CLEVELAND — Members of the community gathered in Ohio City Wednesday to weigh in on plans to build a 23-acre park at Irishtown Bend, which will connect Cleveland’s near west side to the Flats, Downtown and Lake Erie.
Representatives from Ohio City Inc, Land Studio and developers listened to questions and heard suggestions from residents who had ideas for the future park and how best it could serve the neighborhood.
Plans for the space include a 30-foot wide promenade that will go up against the river’s edge.
A big part of the project will include stabilizing the Irishtown Bend hillside.
"We have, you know, a $3.5 billion industry here that supports thousands of Cleveland jobs. If this were to fail, it's not only a danger to people, there's a danger to the industry and the economy of the region. We also have a sewer line that runs underneath Riverbed Street. We don't want that to burst," said Scott Cataffa, one of the leading architects and urban designers leading the project.
The $45 million proposal to create the park will help connect multi-use trails that run along the Cuyahoga River and the West Side of Cleveland.
"It will be built to be an asset for the entire city of Cleveland, and that will be built as a regional haven for folks all around the community to enjoy every single day," said Councilman Kerry McCormack who represents Ward 3.
Some residents are concerned the project would erase the area’s history, which includes it being a previous Irish settlement and near the home of St. John’s Episcopal, a last stop on the Underground Railroad.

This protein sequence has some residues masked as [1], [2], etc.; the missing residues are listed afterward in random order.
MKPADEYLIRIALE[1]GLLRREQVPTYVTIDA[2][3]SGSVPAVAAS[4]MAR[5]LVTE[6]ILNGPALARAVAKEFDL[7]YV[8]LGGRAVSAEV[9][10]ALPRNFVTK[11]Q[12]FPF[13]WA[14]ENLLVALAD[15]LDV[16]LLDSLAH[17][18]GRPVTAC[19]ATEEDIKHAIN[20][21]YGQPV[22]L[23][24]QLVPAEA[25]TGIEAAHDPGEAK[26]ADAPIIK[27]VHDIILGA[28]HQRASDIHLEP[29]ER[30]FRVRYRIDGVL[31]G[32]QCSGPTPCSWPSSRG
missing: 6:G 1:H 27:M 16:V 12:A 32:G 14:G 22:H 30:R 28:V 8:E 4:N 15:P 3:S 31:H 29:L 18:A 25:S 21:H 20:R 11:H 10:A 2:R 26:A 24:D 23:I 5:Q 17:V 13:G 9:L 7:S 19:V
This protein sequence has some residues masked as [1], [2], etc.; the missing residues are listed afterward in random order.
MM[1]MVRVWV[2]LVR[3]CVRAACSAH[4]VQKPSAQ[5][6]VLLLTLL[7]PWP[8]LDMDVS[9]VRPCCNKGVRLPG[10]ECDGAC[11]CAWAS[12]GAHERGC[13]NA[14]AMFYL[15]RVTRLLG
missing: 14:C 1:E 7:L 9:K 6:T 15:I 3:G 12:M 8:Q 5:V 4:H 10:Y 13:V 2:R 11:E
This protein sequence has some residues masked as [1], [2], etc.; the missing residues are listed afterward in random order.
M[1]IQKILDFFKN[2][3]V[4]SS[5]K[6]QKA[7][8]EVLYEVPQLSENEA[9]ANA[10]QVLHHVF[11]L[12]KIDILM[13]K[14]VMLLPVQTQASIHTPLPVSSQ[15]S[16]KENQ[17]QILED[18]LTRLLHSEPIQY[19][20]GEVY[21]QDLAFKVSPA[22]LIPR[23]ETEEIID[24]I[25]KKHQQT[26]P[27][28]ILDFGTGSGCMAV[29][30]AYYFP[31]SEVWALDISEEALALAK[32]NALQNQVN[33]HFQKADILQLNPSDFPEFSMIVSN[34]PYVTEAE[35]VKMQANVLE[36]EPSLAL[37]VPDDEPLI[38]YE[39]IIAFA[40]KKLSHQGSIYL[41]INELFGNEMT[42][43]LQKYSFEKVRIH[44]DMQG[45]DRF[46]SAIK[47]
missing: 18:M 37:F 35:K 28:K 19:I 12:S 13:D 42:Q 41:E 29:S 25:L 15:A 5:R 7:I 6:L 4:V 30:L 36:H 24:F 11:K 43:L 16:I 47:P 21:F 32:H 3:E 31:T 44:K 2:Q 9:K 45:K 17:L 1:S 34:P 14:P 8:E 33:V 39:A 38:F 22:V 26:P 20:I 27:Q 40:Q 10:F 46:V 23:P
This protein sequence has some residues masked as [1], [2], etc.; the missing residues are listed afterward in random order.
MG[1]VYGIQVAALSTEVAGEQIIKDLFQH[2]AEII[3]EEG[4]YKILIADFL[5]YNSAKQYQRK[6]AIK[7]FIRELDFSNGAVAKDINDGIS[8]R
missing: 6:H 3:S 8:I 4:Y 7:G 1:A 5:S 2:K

Cataffa suggested that because there are many stories on the site, there could be a diaspora garden or memorial to remember those who escaped slavery or a garden that talks about the seeds they brought with them from Africa. Ideas also included having some sort of site to remember Irish settlers in the area.
The park’s plan will include a maritime theater, wetland garden and boardwalk that will serve as a place to fish.
"We're going to continue to enhance that and create resiliency and sustainability in the park. And then, lastly, but not least, is the culture and history of this site. You know, from the Native American settlements to the Irish who came here during the potato famine to the Eastern Europeans who settled after that from the people who settled here from the Great Migration. This is a place of constant change and a really vibrant history," said Cataffa.
The current timeline for the opening of the park is 2026.
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